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Screengrab from the VICE webpage livestreaming James Burns’ 30 days in La Paz County Jail, Parker, AZ. Captured 02.01.2017
VICE reporter James Burns is spending 30 days in solitary confinement in La Paz County Jail in Parker, Arizona. You can watch any time. He’s into his third week. Why? Good question. Burns has many a good answer. He explains:
Unlike most of the rest of the planet, America embraces this practice at almost every level of the system—local jails, state and federal prisons, mental health facilities, you name it. By most estimates, solitary ensnares 65,000 to 100,000 people at any given time in the United States. Just this past month, a study from Yale Law School carried out in coordination with the heads of state prisons across America suggested nearly 6,000 of them have been in solitary for three years or longer. And like most layers of the American criminal justice system, solitary disproportionately impacts people of color.
It’d be one thing if this practice of confining people in cramped, isolated cells worked—if all the loneliness and human misery had a point. But report after report (and study after study) suggests solitary brutalizes the incarcerated and in some cases may even make them more likely to hurt others when they get out.
I’ve just watched 15-minutes. My immediate response was one of anxiety. Usually when I view a screen it’s with interest in a narrative (documentary film), or for clear information (news broadcast), or for the development of script and fictional character (TV), or the footage is reflexive of itself as a medium (video art), or it’s a quick, cheap laugh (cat GIFs). In other words, there’s always something happening, or about to happen. Or there’s mystery, tension or story arc; something’s coming up and something will change. The livestream puts me on edge because there’s no obvious movement in it, for it. We see everything in Burns’ world and at his disposal and it’s almost nothing. The footage not only holds no change, it inhabits the near-complete absence of any potential for change.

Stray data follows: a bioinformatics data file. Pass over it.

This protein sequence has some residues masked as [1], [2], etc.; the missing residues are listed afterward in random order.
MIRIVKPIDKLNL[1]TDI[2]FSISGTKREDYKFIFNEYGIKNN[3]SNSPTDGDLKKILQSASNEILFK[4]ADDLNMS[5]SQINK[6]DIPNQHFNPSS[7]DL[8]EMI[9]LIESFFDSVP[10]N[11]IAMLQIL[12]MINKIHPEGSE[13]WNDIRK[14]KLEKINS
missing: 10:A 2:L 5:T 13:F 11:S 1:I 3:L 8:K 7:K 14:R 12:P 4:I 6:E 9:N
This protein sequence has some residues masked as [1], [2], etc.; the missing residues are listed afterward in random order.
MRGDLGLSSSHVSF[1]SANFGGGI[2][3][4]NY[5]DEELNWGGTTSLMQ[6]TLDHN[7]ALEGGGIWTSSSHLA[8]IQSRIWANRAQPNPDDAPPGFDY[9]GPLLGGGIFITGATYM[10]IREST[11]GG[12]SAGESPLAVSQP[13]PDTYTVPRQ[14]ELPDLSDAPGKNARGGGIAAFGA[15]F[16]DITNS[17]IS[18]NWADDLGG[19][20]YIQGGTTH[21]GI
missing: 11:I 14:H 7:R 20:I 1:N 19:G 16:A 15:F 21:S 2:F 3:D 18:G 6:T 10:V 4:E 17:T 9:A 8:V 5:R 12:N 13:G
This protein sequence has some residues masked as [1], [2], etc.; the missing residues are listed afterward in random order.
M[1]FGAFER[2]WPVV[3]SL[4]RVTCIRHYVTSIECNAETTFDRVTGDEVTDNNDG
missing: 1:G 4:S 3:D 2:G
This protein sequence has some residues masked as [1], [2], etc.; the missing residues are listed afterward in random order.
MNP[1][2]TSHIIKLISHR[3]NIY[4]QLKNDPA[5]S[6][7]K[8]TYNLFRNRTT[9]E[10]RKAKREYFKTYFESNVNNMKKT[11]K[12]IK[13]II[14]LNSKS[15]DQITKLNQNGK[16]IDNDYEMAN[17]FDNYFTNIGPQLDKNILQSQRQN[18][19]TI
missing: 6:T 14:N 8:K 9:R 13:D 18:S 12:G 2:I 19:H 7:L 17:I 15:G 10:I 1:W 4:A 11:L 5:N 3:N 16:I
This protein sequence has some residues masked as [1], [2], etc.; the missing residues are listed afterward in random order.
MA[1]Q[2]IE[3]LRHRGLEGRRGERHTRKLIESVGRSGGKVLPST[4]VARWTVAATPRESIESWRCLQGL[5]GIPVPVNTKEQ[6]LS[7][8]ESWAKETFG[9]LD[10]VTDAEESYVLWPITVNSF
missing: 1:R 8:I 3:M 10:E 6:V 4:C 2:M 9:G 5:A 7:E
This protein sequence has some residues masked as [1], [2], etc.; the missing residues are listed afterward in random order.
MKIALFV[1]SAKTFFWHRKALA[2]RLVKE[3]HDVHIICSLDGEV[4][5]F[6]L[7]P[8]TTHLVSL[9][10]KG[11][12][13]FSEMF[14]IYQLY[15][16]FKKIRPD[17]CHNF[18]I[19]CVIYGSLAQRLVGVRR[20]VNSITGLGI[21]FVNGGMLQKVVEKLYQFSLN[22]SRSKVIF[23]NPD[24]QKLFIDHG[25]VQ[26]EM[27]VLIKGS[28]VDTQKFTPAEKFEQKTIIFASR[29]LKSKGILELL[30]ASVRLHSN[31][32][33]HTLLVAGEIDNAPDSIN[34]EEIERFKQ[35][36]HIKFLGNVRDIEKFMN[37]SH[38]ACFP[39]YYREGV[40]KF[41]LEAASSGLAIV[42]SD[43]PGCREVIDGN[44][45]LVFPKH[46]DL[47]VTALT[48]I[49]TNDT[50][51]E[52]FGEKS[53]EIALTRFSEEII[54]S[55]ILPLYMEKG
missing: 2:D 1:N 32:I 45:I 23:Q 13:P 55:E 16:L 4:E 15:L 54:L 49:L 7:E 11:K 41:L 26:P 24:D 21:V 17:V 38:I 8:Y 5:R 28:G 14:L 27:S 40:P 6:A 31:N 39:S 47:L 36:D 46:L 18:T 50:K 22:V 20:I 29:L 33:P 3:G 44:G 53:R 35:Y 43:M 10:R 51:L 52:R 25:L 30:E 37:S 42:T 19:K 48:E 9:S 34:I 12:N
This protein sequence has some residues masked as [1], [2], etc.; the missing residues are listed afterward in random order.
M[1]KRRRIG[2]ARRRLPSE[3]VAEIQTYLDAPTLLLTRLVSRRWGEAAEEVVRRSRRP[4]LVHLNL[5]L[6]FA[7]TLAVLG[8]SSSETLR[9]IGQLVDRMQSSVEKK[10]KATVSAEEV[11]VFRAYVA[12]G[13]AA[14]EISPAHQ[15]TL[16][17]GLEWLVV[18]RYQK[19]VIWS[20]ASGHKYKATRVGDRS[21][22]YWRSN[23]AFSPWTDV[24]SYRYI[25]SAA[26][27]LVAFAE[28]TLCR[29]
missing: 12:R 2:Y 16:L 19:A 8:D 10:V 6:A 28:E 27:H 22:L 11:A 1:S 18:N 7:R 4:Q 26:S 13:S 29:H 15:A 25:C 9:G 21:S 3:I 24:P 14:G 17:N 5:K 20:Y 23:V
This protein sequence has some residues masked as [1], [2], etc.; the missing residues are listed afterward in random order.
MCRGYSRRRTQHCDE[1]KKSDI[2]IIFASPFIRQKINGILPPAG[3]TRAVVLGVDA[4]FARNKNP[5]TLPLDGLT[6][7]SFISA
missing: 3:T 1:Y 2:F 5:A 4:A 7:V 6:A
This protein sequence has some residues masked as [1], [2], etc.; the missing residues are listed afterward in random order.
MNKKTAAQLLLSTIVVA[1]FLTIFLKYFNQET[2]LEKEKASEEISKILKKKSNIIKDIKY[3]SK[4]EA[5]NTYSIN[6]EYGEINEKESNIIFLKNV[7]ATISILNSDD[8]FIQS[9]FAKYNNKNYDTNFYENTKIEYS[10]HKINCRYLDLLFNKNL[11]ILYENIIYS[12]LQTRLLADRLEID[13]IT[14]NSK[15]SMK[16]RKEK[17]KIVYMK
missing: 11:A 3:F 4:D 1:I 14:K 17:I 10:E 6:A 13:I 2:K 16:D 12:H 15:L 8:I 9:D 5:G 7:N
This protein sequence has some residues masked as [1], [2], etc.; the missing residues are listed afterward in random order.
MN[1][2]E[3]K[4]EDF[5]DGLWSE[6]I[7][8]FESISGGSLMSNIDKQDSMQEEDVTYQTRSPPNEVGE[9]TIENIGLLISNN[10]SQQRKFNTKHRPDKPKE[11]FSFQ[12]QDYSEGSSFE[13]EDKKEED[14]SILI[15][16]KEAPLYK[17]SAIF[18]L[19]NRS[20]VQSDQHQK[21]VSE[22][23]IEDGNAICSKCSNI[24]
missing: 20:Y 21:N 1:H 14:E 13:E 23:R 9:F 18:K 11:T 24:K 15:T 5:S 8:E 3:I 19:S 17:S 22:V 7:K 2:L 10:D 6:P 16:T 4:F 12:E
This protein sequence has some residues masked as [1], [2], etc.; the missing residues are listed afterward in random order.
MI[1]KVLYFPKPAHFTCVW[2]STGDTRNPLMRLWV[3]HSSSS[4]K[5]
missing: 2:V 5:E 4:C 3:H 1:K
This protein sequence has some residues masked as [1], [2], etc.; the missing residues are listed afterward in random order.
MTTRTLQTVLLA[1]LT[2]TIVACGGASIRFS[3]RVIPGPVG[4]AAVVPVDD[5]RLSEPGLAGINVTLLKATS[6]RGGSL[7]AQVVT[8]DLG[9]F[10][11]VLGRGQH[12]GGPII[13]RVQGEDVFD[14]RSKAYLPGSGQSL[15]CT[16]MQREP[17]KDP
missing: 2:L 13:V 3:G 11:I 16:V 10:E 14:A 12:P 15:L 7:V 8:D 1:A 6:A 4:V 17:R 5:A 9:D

If the cell was to erupt in action, it’d likely be in a moment of Burns’ crisis or breakdown. Watching, I find myself simultaneously tormented by the lack of action but also fearful of anything extreme (because it’ll be very negative) actually happening. If Burns can last the 30 days and the “program” runs its full course I hope Burns can quietly survive.
I wasn’t convinced about the 30-day livestream as a form when VICE launched it on the 14th December, but having spent an hour with it I am greatly intrigued. (As I type have the feed playing in another browser tab, and the audio of Burns pacing his cell passing an orange from one hand to the other)
This isn’t active reporting but it is a full 30-day long report. It isn’t time-based art, but it is without doubt performative and requires investment by, and presence from, the audience. The slow-pace and anti-narrative are very effecting.
We cannot ignore the full cooperation of the jail administration though. Lieutenant Curt Bagby explains La Paz Sheriff departments motives:
“Having cameras in our facility showing any part of the process is an easy thing for us to agree to because we take great care to follow the rules set forth for us by the Arizona guidelines on dealing with our incarcerated population. We are happy to show the general public the way we operate as we have nothing to hide. We understand VICE wanted to highlight the practice of solitary confinement, and we are willing to show how it is done here.”
I and many other activists could list countless prisons and jails in which a month-long live web-feed of a cell would not be considered or carried out. Merely the noise from a disturbance on the tier would be enough to put of most administrations. I don’t know the configuration of other cells and corridors in the pod or the block Burns is in, but I have heard noises from beyond his cell suggesting that a large disturbance would be clearly audible. I take Bagby at his word and I speculate he derives confidence from a belief or measurement that La Paz County Jail is less volatile than other facilities.
After years of conjecture about prison and jail administrators’ attitudes toward cameras, I’m interested to read Bagby’s statement on cameras relationship to transparency and management. It also is a clear indicator that no external factor will dictate the outcome of this experiment. Only mental stress upon Burns will end the confinement prematurely. We wait either for nothing or for total disaster. By occupying this box (at considerable risk to himself) Burns embodies the fact that confining others to solitary results either in absolutely nothing or in the complete destruction of the spirit.
I wanted to share with you an essay I wrote for the publication that accompanied Demos: Wapato Correctional Facility a project by artist collective ERNEST at c3:initiative, in Portland, Oregon (September 2015).
The essay, titled Never Neutral, considers the drawings of one-time-California-prisoner Ernest Jerome DeFrance. I wander and wonder one way and then the other. For all their looseness, DeFrance’s drawing might be the tightest and most urgent description of solitary confinement, we have. They come from down in the hole.
Pen marks rattle around on the page like people do when they are put in boxes.